----- Original Message -----
> On 09/26/2011 04:26 PM, Anthony Liguori wrote:
> > On 09/26/2011 03:19 PM, Dor Laor wrote:
> >> On 09/26/2011 11:01 PM, Adam Litke wrote:
> >>> Hi all,
> >>> I would like propose adding the Memory Overcommitment Manager
> >>> (MOM)
> >>> project to
> >>> oVirt. MOM is a daemon that is used to apply dynamic host-level
> >>> and
> >>> VM-level
> >>> tuning according to a customizable policy. Today MOM can control
> >>> memory
> >>> ballooning and KSM. Please see the following links for more
> >>> information:
> >>> Project wiki:
> >>> http://github.com/aglitke/mom/wiki
> >>> Source code:
> >>> git://github.com/aglitke/mom.git
> >>> KVM Forum presentation and video:
> >>> http://vimeo.com/15223652
> >>> developerWorks article:
> >>> In my view, MOM could be nicely integrated with oVirt-node and
> >>> VDSM.
> >>> I am
> >>> looking forward to your comments and am ready to address some
> >>> next
> >>> steps.
> >>> Thanks!
> >> +1 for mom, hope to see a dad too :)
> > Data Acceleration Director?
> > Joking aside, would MOM just be integrated directly into VDSM or
> > would
> > it remain as a separate project?
> > I can envision a world where MOM is just a feature of VDSM.
> The key question is how do we integrate it into the stack,
> - is it integrated into WDSM as Anthony mentions
> - or is a project that WDSM uses to provide MOM
> - etc.
First of all I think this is great! Thanks Adam!
Wrt the question above, the way I see vdsm going forward is a lot more policy
management, especially once we start talking about SLAs. This will involve a
lot more than just memory policies, and although I may be impartial here, I
think that this should fall under vdsm or under a policy engine project
(bigger scope than just memory) which vdsm would use. To elaborate, in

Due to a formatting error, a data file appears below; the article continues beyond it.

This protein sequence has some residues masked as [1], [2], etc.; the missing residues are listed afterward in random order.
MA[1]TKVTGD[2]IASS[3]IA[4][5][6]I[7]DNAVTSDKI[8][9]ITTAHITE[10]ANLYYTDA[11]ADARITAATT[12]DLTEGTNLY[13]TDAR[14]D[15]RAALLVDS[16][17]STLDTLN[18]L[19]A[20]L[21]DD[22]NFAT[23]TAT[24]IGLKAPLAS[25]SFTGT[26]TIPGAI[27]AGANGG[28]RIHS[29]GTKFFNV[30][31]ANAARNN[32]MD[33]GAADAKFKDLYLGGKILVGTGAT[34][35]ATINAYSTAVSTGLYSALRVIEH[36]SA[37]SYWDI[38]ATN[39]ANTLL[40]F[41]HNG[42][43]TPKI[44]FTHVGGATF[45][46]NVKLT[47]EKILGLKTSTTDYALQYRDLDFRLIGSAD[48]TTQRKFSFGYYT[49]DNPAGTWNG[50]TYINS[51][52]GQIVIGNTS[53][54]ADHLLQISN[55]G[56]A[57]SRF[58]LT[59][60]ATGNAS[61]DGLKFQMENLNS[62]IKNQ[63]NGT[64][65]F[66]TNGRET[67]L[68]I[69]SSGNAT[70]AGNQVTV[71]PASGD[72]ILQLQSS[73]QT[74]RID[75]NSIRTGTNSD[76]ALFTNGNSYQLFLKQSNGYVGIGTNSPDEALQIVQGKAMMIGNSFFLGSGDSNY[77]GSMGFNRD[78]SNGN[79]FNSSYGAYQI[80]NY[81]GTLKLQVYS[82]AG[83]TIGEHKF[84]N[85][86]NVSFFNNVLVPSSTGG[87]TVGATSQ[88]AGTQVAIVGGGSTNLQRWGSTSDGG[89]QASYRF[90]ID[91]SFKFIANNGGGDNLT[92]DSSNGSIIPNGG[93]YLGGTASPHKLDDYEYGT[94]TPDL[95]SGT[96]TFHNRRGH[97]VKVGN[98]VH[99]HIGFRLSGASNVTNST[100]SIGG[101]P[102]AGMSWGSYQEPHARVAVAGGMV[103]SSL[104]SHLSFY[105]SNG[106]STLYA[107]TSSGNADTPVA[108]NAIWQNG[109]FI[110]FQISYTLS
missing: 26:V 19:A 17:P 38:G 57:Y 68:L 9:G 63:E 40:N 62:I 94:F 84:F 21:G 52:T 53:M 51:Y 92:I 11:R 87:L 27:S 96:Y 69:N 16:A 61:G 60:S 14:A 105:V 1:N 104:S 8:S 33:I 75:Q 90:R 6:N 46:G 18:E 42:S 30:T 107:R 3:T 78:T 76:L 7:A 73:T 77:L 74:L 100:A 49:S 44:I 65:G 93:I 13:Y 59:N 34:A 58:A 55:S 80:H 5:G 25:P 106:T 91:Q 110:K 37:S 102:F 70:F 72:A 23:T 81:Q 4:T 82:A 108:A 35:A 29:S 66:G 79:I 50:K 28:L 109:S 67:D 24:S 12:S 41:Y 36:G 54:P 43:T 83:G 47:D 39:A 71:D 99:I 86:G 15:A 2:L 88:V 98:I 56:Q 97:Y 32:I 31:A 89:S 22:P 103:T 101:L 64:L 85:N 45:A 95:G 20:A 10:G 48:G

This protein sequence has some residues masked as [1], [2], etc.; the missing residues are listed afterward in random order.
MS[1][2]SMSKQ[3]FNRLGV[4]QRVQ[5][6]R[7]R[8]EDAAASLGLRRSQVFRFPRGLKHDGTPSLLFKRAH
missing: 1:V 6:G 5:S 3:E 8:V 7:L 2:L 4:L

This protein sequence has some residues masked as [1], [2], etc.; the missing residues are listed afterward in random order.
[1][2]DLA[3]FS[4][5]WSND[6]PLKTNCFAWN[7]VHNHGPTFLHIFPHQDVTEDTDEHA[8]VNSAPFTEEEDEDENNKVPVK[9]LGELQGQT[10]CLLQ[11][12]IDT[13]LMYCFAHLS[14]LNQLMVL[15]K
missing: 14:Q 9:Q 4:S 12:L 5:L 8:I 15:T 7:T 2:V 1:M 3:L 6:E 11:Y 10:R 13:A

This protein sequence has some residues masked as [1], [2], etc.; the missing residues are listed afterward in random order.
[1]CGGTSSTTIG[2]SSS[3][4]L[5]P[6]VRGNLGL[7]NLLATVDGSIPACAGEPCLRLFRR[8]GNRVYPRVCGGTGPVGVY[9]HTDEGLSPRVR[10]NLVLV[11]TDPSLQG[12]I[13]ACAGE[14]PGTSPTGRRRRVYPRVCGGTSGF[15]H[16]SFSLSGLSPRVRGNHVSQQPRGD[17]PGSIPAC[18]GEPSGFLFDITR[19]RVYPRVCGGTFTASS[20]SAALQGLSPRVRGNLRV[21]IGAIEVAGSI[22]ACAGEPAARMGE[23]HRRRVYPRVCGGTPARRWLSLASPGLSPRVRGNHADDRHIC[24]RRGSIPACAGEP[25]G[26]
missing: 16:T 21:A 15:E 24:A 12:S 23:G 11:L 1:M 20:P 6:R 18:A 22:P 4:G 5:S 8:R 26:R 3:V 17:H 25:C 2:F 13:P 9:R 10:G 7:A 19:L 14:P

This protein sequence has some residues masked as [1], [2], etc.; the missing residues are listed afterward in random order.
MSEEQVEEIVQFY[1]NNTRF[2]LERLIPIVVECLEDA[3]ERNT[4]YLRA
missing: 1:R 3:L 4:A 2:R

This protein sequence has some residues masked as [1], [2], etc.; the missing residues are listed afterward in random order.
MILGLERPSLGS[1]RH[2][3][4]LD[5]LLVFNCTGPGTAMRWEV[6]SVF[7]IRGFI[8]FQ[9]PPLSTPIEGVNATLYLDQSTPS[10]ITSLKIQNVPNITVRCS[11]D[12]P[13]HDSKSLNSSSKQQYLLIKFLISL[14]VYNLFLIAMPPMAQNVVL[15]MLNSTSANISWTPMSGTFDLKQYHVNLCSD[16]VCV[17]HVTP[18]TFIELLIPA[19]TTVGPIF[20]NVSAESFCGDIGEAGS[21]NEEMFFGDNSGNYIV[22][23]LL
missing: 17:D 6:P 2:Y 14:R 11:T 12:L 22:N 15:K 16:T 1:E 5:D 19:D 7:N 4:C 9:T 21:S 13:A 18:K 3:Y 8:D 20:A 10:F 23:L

addition to memory, we need to manage policies around network, storage and cpu
and manipulate cgroups, tc, page cache etc. If we take page cache as an
example, it affects memory on the machine hence, MOM would like to tweak it
(also in the preso), but we already have recent results from the perf team to
change the defaults here to significantly increase I/O throughput, improve
fairness and reduce effect of buffered writers on VMs and we know that going
forward we'll have to tweak these parameters dynamically to adjust to varying
workloads, esp if we ever plan on making good the claim for a hybrid server.
Having separate projects tweaking the same params will not lead to good
Ayal, I definitely agree. I must admit that the project name MOM (while a nice
acronym), implies a restricted scope (memory only) but the architecture of MOM
does not limit its functionality to memory tuning only. I assert that MOM can
easily become the policy engine piece that you are speaking of.
The framework is very extensible (a set of Collectors that expose system state,
a set of Controllers that expose "tuning knobs", and a policy that reads
the state and manipulates the knobs. Adding control for cgroups is as simple as
writing a cgroups Collector and Controller.
Adam Litke <agl(a)us.ibm.com>
IBM Linux Technology Center